COLUMBUS, Ga. (WRBL)- Columbus Botanical Garden is going to be an official site for Caterpillars Count, a national citizen science project.
The project encourages community involvement in the research of arthropods. Participants will take part in the project by recording the presence of caterpillars, butterflies, beetles, and spiders in trees and shrubs.
Ellen Lane, Children’s Education Coordinator for Columbus Botanical Garden, said the Garden is excited to be a host for the nation-wide program.
Measuring the number of arthropods in the environment is important because it allows researchers to see if migratory patterns have changed and understand the reasons behind those changes. Recognizing these patterns and their causes are important to the preservation of the ecosystem and survival of species that use arthropods as a food source.
“It is a good opportunity to have Columbus, in a sense, participate in a citizen science project and have a chance to contribute data to something that is going to help researchers and scientist all over,” said Lane.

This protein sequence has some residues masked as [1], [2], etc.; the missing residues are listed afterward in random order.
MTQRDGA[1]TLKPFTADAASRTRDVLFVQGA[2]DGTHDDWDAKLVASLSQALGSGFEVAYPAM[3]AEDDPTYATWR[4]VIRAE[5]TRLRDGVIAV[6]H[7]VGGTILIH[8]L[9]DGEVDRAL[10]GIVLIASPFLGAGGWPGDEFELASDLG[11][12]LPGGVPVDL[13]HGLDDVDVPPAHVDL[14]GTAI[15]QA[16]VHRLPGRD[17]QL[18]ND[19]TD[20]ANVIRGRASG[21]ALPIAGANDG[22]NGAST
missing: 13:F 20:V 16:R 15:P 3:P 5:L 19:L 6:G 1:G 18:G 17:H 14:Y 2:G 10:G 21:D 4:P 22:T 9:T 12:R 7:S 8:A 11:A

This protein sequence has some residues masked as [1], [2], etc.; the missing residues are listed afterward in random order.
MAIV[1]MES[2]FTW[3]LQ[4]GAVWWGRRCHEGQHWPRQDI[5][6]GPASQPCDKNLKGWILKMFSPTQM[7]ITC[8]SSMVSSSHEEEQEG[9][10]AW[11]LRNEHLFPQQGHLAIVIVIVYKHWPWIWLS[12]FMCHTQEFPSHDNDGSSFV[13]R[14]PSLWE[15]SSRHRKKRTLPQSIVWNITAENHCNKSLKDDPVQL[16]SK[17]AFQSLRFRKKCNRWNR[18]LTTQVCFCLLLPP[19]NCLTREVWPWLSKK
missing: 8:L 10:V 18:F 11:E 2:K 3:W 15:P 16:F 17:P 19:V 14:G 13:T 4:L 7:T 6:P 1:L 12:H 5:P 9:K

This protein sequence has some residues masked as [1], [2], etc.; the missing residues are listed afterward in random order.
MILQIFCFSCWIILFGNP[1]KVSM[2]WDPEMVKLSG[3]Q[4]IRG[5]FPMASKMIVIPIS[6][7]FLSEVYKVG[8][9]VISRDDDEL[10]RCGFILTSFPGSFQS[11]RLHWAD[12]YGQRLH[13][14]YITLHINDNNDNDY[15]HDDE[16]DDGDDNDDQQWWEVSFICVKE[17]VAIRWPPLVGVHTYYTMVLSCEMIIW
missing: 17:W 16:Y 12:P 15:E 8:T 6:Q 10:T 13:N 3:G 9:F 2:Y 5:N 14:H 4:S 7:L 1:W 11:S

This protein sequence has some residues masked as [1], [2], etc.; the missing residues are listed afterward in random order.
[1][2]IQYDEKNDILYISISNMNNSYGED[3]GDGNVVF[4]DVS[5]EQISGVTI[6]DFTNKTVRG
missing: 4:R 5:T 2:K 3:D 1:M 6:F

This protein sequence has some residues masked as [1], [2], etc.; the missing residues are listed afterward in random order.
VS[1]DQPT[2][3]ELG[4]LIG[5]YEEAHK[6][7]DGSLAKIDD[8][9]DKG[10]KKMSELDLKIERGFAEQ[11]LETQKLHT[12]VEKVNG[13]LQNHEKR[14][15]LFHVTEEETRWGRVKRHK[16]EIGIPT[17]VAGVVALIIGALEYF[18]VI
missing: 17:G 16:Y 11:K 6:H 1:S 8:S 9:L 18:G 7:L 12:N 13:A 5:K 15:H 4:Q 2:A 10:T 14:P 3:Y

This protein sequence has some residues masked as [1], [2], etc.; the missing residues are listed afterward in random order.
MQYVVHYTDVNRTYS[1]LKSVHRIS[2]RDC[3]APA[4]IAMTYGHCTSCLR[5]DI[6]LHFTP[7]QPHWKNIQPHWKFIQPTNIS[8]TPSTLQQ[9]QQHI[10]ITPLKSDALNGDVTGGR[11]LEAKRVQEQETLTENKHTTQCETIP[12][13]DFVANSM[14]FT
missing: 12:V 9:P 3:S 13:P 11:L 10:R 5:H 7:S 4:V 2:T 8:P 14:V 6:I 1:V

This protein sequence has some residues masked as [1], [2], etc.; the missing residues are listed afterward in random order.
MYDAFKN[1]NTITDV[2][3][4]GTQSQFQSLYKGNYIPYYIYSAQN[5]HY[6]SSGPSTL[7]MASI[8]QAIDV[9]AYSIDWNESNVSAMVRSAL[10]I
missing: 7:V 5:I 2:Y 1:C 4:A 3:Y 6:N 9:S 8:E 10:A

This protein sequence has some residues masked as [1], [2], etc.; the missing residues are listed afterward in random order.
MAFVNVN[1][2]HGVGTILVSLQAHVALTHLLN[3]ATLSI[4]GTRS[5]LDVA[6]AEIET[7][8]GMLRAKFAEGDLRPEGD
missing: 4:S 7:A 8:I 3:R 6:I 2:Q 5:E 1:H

She said that participation in this project will not only be beneficial to researchers, but it will also be helpful to the continued growth of the Garden.
Lane said the horticulturists at the Garden are excited to see how many arthropods are there and use the project as a chance to make changes to the area if needed.
“We also think it is a good experience for us to get new people to come out to the gardens,” said Lane.
Any age group is encouraged to be involved in the project.
Columbus Botanical Garden will host an information session on Wednesday, February 27 at noon.
If unable to attend the information meeting, those interested may contact firstname.lastname@example.org or call the Garden at 706-327-8400.